Since its founding, the Faculty of Business and Commerce has based its undergraduate education on practical application, emphasizing in particular developing human resources responsive to the needs of an increasingly globalized and information-oriented society. In order to produce qualified human resources, the Faculty of Business and Commerce offers special programs such as “Business English Study Abroad (BestA)” featuring business English study in the UK. Other programs include “Business Leader Special Program (BLSP)” for the practical small-group training for future international business leaders, “Accounting Linkage Special Program (ALSP)” for those who aim to become a CPA and advanced accounting profession, and “Service Innovation Special Program (DSI)” to develop innovators who are capable of handling the latest information technology. New features of the Faculty’s curriculum involve learning at the actual business side, and studying abroad to pursue practical business and commerce knowledge.
Moreover, the Faculty of Business and Commerce offers various study opportunities to stimulate students’ motivation and bring out their potential through operating and participating in events such as the KU Business Plan Competition (KUBIC), a nationwide event held by the Faculty of Business and Commerce in which high school and university students across Japan present business ideas. Students who pass the preliminary round make presentations at the final competition.
The Faculty of Business and Commerce has five specialized areas of study: Distribution and Marketing, Finance, International Business, Management and Accounting.
Understanding flows of goods and human resources, learning marketing to create new trends
Distribution, linking production with consumption, involves various entities, including suppliers of components, manufacturers of finished goods, wholesalers and retailers who buy and sell goods, carriers who physically transport goods, and consumers. Students of this specialization learn, both theoretically and practically, the commercial process of exchange of goods and services for cash, the logistics of transportation of goods and related activities, and exchange of information between related parties.
Exploring mechanisms and possibilities of increasingly information-oriented and globalized financial activities
Studying finance means studying economic and monetary flows. Finance is closely concerned not only with businesses but also central and local governments and private households through savings, fund procurement, settlement of bills and so forth. Financial institutions (banks, securities firms, insurance companies, etc.) that play the central role in these transactions and their roles and functions are the main subject of study in this specialization, to be explored from a variety of perspectives.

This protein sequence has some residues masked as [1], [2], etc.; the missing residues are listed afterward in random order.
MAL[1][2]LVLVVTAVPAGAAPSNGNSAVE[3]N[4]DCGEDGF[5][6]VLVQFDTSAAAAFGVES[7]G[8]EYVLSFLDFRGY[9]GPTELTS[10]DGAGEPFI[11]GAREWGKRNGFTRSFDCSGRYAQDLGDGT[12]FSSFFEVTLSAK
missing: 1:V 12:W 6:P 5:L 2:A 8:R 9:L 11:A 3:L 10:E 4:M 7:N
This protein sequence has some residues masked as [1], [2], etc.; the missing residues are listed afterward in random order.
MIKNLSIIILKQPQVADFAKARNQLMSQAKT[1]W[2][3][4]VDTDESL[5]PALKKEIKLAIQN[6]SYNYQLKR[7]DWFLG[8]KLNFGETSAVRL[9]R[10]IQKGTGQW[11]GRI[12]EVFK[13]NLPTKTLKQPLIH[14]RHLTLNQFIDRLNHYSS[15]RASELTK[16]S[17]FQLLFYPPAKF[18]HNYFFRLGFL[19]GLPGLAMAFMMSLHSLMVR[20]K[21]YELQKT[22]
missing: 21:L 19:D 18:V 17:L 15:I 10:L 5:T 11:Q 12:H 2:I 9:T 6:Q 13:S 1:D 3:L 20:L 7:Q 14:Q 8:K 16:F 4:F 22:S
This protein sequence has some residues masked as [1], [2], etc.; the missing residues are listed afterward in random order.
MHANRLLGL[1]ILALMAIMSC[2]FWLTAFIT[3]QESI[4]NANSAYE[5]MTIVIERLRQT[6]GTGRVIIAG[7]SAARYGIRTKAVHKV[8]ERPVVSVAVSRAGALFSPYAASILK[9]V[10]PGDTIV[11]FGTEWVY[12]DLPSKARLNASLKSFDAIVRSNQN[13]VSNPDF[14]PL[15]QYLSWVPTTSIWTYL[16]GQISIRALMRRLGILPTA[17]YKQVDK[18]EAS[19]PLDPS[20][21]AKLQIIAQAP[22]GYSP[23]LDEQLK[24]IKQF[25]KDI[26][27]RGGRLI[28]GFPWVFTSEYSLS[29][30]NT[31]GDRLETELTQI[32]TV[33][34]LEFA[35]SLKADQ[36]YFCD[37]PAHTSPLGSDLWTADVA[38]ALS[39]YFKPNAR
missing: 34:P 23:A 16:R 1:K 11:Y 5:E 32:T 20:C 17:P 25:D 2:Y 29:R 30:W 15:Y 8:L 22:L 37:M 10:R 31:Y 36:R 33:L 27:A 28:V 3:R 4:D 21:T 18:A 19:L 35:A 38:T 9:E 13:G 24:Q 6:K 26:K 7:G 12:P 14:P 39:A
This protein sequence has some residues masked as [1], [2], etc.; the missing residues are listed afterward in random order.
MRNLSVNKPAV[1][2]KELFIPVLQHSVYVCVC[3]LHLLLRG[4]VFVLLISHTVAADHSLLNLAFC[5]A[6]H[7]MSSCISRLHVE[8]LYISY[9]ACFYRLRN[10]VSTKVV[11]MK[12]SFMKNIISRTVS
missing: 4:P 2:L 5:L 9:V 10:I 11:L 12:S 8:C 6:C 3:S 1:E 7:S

Viewing business and economy from a global standpoint, aiming for an international career
What happens when people, goods and funds cross national borders? Students in this specialization learn to keep this question in mind constantly, as they study international business and its environment. Specifically, the student studies business English and international trade immediately applicable in their professional life; basic knowledge of international economy, foreign trade, foreign exchange, international transportation and logistics, and theory and practice of international investment; and the economic situations in Asia, Europe, North and Latin America and Russia, with which Japan has particularly close economic ties.
Exploring business administration as future managers.
The increasingly globalized and dynamically changing business environment poses many serious problems to businesses, which are required to find optimal solutions. Students in this specialization study, while focusing on human resources, goods, funds and information, theories, history and policies of business decision-making processes. They also analyze the actual cases of business administration and organizational management from various perspectives including control, labor relations, information processing, strategy planning and the like.
Learning to understand corporate activities through numbers, becoming accounting specialists
Students in this specialization learn how accounting information, which determines the behaviors of corporate managers, employees, investors, banking institutions and other stakeholders, is produced, processed and put to use. The students also acquire bookkeeping skills, indispensable for corporate activity, and the ability to read and interpret corporate accounting information. Through theory and practice, they will be trained as professionals "strong in numeracy."